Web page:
The Governance Institute of Australia has released a report highlighting how boards are currently tackling technology challenges, where (some) boards risk falling behind and how and why they can and should strengthen their approach.  Our key takeaways are below.  

Key Takeouts

  • The starting point for the report is that digital transformation is no longer a 'nice to have' but an imperative and therefore should be a priority for every organisation.  Moreover, the report argues that organisations should focus on strategic innovation in this context in order to maximise the potential benefits (rather than limiting their focus to modernising existing systems/processes). 
  • The report points to the fact that 21% of organisations do not have a digital transformation underway as cause for concern because it indicates that they are at risk of falling behind 'or even becoming obsolete'.
  • The report identifies two key areas in need of sharper focus/attention;
    • board technology skills: A standout issue identified in the report is that many boards currently lack the high level technology and digital skills needed to enable them to meaningfully engage with digital/cyber challenges/opportunities and that this has various negative knock-on consequences for organisations.;
    • data management/protection: The report found that this appears to be an area that is currently not receiving due attention, despite the fact that 'overlooking data management could undermine a digital transformation'.; The report points to lack of director understanding/skills as a key reason why this is the case.;
  • The Governance Institute has called on boards to prioritise board skills renewal to ensure every director has sufficient grounding to enable them to take part in/contribute to 'the conversations that matter' on technology;


Given the key role that technology now plays in the day to day running and ongoing success of every organisation, and in light of the rapid digital acceleration prompted by the COVID-19 pandemic, technology-related challenges and opportunities are an increasingly important and prominent focus area for boards.

In light of this, the Governance Institute of Australia together with Diligent, has released a report - Driving the Digital Revolution - A Guide for Boards - providing insights into the way in which boards are currently approaching technology-related challenges and where boards consider the greatest risks to be. The report also offers insights into where boards should consider sharpening their focus and the steps they could consider taking to strengthen their approach.

The report is based on insights from both an online Governance Institute member survey and on discussions with an expert digital working group. Our key takeaways from the report are below.

Digital transformation is an imperative not a 'nice to have'

The report takes as its starting point that 'no business can thrive - or survive - without fit-for-purpose technology' and accordingly, that all organisations should be engaged in 'digital transformation'.

Governance Institute Chair Pauline Vamos observes that fit for purpose technology is an essential enabler of business success, enabling both better and more informed planning/decision making and more effective risk oversight and management. 'Digital transformation is no longer a nice to have, and the risks of falling behind can be catastrophic for the organisation and thus destroy value. No board wants this' Ms Vamos states.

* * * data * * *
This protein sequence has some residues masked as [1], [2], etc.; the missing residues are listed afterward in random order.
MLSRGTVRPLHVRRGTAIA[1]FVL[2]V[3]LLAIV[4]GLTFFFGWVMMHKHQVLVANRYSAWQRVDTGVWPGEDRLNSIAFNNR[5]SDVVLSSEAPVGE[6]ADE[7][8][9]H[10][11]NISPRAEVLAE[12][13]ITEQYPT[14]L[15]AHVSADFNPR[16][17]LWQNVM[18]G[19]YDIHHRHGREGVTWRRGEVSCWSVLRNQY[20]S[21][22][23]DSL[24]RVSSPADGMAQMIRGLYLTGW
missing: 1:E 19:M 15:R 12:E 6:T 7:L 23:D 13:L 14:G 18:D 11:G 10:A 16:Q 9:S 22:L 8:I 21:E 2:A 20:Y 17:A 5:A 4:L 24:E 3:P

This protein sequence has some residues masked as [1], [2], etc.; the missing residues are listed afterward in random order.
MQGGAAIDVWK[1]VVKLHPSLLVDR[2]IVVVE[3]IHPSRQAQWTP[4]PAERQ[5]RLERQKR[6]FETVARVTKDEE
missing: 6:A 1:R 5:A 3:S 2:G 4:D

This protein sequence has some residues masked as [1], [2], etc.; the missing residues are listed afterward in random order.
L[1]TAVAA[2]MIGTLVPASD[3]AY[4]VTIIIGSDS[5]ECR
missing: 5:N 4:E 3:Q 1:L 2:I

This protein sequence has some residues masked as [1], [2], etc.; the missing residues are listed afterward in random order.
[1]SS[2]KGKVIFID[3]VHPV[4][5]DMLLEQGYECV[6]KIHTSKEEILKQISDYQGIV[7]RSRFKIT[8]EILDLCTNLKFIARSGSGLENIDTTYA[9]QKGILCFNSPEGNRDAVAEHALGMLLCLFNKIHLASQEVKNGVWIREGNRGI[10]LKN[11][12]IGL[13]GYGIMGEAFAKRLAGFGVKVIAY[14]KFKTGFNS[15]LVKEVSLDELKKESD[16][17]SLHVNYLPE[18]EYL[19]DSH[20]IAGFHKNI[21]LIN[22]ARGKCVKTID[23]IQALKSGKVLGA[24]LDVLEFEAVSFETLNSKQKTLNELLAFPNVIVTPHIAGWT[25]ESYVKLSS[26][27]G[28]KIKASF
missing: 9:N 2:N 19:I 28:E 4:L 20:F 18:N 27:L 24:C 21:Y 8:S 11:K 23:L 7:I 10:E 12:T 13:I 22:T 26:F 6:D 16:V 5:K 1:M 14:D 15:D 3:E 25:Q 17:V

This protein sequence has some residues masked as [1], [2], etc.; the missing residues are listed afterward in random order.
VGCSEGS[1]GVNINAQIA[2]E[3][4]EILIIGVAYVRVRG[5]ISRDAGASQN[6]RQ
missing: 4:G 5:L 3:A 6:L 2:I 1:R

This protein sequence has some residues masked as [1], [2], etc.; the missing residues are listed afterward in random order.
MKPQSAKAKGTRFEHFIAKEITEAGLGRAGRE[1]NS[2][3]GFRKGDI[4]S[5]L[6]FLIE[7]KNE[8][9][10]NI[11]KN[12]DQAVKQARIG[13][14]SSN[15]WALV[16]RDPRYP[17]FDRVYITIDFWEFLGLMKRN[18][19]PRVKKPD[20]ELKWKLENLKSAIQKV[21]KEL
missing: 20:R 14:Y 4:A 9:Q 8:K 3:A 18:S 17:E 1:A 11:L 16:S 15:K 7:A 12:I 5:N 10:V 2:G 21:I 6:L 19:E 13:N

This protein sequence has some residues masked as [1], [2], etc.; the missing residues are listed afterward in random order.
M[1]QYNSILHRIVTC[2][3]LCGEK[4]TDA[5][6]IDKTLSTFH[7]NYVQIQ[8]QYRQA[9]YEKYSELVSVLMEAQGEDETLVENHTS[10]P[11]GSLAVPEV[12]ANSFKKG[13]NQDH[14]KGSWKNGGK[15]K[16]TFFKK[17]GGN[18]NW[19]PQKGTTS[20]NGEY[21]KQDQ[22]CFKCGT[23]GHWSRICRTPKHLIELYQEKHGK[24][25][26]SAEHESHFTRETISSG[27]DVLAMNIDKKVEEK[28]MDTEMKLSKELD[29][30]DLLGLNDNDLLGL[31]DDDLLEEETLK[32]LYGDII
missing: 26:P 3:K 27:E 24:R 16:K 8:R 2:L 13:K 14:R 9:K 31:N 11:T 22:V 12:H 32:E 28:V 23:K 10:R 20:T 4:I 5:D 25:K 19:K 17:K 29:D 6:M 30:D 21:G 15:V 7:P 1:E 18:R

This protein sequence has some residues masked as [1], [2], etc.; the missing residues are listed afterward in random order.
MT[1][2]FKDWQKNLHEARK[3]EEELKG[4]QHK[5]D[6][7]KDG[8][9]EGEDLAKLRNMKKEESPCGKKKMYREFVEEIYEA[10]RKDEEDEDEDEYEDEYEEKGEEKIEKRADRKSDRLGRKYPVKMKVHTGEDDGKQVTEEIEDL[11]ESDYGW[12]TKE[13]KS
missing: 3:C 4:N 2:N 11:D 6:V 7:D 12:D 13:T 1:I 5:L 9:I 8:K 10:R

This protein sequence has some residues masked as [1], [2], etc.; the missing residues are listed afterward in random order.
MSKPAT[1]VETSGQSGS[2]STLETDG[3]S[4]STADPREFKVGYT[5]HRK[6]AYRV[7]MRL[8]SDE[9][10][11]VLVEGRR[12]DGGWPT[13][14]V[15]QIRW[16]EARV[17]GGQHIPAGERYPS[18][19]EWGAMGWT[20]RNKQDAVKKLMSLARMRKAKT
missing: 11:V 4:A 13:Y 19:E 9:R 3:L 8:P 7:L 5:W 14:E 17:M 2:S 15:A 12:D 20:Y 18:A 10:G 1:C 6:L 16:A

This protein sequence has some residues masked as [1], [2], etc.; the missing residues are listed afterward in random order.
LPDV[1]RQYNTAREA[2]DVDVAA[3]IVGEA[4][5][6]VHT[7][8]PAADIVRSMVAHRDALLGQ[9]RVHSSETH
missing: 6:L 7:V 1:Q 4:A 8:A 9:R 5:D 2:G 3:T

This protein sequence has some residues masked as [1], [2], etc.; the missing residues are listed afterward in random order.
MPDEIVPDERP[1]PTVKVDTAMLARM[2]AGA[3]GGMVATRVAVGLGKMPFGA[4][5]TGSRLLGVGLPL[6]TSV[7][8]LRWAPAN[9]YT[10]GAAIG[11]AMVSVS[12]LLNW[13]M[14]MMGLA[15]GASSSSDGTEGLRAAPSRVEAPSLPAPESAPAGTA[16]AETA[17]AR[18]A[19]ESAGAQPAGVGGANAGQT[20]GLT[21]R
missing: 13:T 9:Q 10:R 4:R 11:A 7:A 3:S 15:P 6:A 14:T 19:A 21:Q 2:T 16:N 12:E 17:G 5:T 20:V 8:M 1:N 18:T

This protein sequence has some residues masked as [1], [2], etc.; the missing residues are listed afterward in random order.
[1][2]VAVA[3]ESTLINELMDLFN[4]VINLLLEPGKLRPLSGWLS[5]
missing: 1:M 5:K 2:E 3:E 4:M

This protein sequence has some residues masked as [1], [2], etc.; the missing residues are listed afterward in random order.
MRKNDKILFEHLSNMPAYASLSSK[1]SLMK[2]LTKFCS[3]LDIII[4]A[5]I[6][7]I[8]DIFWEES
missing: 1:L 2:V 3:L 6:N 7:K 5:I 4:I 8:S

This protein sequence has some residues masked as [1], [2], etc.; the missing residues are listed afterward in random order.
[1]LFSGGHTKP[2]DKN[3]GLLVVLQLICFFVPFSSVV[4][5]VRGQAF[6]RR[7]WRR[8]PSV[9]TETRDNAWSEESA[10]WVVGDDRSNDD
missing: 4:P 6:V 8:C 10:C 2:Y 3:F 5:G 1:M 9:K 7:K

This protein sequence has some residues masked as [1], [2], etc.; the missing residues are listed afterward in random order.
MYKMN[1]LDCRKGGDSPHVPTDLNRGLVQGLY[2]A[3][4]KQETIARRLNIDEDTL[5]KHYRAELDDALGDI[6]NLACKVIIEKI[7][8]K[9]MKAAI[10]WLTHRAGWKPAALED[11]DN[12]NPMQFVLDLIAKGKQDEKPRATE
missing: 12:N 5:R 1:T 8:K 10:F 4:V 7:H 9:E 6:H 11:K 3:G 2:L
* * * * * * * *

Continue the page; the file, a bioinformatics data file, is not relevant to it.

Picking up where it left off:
In light of this, the report points to the fact that not all organisations have commenced their digital transformation and not all organisations see the need to do so as cause for concern. According to the report:

  • 21% of organisations not undertaking/planning to undertake digital transformation
  • The most common reasons for this were that: a) it is not a priority/there are more pressing issues (40%) or b) that the organisation lacked the skills required to undertake such a transformation (25%).

Another area of concern flagged in the report is the fact that of the organisations that have commenced their digital transformation, the majority are focused on modernising existing systems and processes rather than also focussing on adaption/innovation. According to the report, only 33% of survey respondents indicated that their digital transformation involved strategic innovation/adaption.

The report argues that

'innovation should be central to an organisation’s digital strategy to ensure it creates a competitive edge. A narrow focus on digitising existing systems and processes is a missed opportunity'.

Addressing the board skills gap should be a priority

The report highlights that despite the importance of the issue, and despite the fact that almost all survey respondents (93%) consider their board should be involved in technology issues, there is not universal agreement on the need for board members to have high level technology skills. The report flags that 29% of survey respondents indicated that this is not important.

The report also highlights that some boards lack the necessary skills to be able to engage meaningfully in discussion of technology issues and importantly, to meaningfully engage in discussions around the risks/opportunities that technology presents.

For example the report found that:

  • 34% of survey respondents consider their board is not dealing competently with the technology challenges facing their organisation. The most commonly nominated reason for this was that board members lack the necessary technology skills and education to do so (47%), or (on a related note) that board members lack the confidence to deal with technology issues (35%).
  • Looking at the proportion of directors with high level technology skills represented on boards, 41% of respondents indicated that less than 25% of their board members have high level technology skills.  Concerningly, 13% of respondents indicated that these skills are not represented at all on their board.

Again, the report flags this as a concern, noting that boards' unease with dealing with digital issues means that they are 'ill-equipped to probe digital strategy' and also more likely to adopt an overly risk-adverse approach, including with respect to cyber risk. Failure to engage with technology also puts organisations at a disadvantage when tackling social and other risks (as technology facilitates and enables effective monitoring/oversight as well as data-informed planning, and decision making).

The report observes that lack of understanding of technology issues can put organisations at a competitive disadvantage because the organisation is less likely/able to take advantage of the opportunities of digital/technology transformation.